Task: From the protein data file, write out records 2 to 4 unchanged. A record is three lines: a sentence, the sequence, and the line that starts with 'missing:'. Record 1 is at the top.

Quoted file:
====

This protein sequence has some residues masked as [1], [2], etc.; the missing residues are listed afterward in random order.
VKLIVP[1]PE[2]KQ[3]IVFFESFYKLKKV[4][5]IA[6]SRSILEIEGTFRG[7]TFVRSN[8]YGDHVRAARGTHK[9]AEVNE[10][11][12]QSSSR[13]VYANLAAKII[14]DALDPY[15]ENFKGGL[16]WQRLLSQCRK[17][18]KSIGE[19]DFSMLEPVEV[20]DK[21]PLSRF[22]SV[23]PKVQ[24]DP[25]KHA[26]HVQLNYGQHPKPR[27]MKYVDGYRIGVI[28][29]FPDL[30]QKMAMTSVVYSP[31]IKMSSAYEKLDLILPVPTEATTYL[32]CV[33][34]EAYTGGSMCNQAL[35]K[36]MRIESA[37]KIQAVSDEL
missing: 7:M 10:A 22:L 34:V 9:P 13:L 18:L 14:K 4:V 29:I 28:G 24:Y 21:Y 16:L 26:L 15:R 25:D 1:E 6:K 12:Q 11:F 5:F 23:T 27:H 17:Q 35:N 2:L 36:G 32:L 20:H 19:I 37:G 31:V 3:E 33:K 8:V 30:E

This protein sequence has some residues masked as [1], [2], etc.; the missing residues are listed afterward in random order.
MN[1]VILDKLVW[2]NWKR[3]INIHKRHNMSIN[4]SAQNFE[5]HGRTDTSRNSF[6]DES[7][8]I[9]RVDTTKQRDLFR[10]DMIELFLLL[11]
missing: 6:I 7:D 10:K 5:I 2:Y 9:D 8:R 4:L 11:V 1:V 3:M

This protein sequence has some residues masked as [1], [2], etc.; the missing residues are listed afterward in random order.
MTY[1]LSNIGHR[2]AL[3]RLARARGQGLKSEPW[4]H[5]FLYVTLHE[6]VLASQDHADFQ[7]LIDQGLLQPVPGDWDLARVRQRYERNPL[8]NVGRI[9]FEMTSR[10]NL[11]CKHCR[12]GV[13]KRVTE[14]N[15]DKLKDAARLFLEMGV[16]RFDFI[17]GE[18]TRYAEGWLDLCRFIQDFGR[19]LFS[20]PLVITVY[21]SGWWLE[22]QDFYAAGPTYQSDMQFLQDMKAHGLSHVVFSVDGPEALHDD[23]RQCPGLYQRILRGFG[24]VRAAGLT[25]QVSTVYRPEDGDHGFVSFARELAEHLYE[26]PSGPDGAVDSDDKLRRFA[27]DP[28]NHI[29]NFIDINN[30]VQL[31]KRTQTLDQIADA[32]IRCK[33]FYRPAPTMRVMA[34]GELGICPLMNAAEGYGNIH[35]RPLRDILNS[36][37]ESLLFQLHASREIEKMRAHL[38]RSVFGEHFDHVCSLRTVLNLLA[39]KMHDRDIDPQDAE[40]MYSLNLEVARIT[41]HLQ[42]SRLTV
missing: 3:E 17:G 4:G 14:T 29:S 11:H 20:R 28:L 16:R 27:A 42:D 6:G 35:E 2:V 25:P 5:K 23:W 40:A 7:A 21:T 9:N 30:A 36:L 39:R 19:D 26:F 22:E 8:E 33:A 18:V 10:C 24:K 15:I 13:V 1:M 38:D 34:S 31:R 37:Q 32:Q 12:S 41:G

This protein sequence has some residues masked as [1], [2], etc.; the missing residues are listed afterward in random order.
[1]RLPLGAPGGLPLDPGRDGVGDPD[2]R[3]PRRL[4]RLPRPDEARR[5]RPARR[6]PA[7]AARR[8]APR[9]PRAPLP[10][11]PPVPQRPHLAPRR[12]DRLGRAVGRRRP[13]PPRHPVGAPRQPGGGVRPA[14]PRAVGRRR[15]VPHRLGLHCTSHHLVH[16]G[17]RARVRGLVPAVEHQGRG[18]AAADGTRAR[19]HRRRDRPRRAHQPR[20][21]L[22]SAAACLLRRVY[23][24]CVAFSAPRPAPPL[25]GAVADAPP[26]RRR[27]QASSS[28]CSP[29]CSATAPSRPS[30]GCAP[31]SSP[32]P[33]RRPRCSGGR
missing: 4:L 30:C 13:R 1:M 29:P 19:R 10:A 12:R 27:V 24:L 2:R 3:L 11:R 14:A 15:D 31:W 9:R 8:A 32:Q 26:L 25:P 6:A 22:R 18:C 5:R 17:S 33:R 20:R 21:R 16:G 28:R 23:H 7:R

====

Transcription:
This protein sequence has some residues masked as [1], [2], etc.; the missing residues are listed afterward in random order.
MN[1]VILDKLVW[2]NWKR[3]INIHKRHNMSIN[4]SAQNFE[5]HGRTDTSRNSF[6]DES[7][8]I[9]RVDTTKQRDLFR[10]DMIELFLLL[11]
missing: 6:I 7:D 10:K 5:I 2:Y 9:D 8:R 4:L 11:V 1:V 3:M

This protein sequence has some residues masked as [1], [2], etc.; the missing residues are listed afterward in random order.
MTY[1]LSNIGHR[2]AL[3]RLARARGQGLKSEPW[4]H[5]FLYVTLHE[6]VLASQDHADFQ[7]LIDQGLLQPVPGDWDLARVRQRYERNPL[8]NVGRI[9]FEMTSR[10]NL[11]CKHCR[12]GV[13]KRVTE[14]N[15]DKLKDAARLFLEMGV[16]RFDFI[17]GE[18]TRYAEGWLDLCRFIQDFGR[19]LFS[20]PLVITVY[21]SGWWLE[22]QDFYAAGPTYQSDMQFLQDMKAHGLSHVVFSVDGPEALHDD[23]RQCPGLYQRILRGFG[24]VRAAGLT[25]QVSTVYRPEDGDHGFVSFARELAEHLYE[26]PSGPDGAVDSDDKLRRFA[27]DP[28]NHI[29]NFIDINN[30]VQL[31]KRTQTLDQIADA[32]IRCK[33]FYRPAPTMRVMA[34]GELGICPLMNAAEGYGNIH[35]RPLRDILNS[36][37]ESLLFQLHASREIEKMRAHL[38]RSVFGEHFDHVCSLRTVLNLLA[39]KMHDRDIDPQDAE[40]MYSLNLEVARIT[41]HLQ[42]SRLTV
missing: 3:E 17:G 4:G 14:T 29:S 11:H 20:R 28:L 16:R 27:A 42:D 6:G 35:E 2:V 25:P 5:K 23:W 40:A 7:A 21:T 9:N 30:A 36:L 39:R 19:D 26:F 22:E 8:E 33:A 18:V 10:C 24:K 15:I 13:V 1:M 38:D 34:S 31:R 37:Q 32:Q 12:S 41:G

This protein sequence has some residues masked as [1], [2], etc.; the missing residues are listed afterward in random order.
[1]RLPLGAPGGLPLDPGRDGVGDPD[2]R[3]PRRL[4]RLPRPDEARR[5]RPARR[6]PA[7]AARR[8]APR[9]PRAPLP[10][11]PPVPQRPHLAPRR[12]DRLGRAVGRRRP[13]PPRHPVGAPRQPGGGVRPA[14]PRAVGRRR[15]VPHRLGLHCTSHHLVH[16]G[17]RARVRGLVPAVEHQGRG[18]AAADGTRAR[19]HRRRDRPRRAHQPR[20][21]L[22]SAAACLLRRVY[23][24]CVAFSAPRPAPPL[25]GAVADAPP[26]RRR[27]QASSS[28]CSP[29]CSATAPSRPS[30]GCAP[31]SSP[32]P[33]RRPRCSGGR
missing: 4:L 30:C 13:R 1:M 29:P 19:R 10:A 12:R 27:V 24:L 2:R 3:L 11:R 14:A 15:D 31:W 9:R 8:A 32:Q 26:L 25:P 6:A 22:R 18:C 5:R 17:S 33:R 20:R 21:R 16:G 28:R 23:H 7:R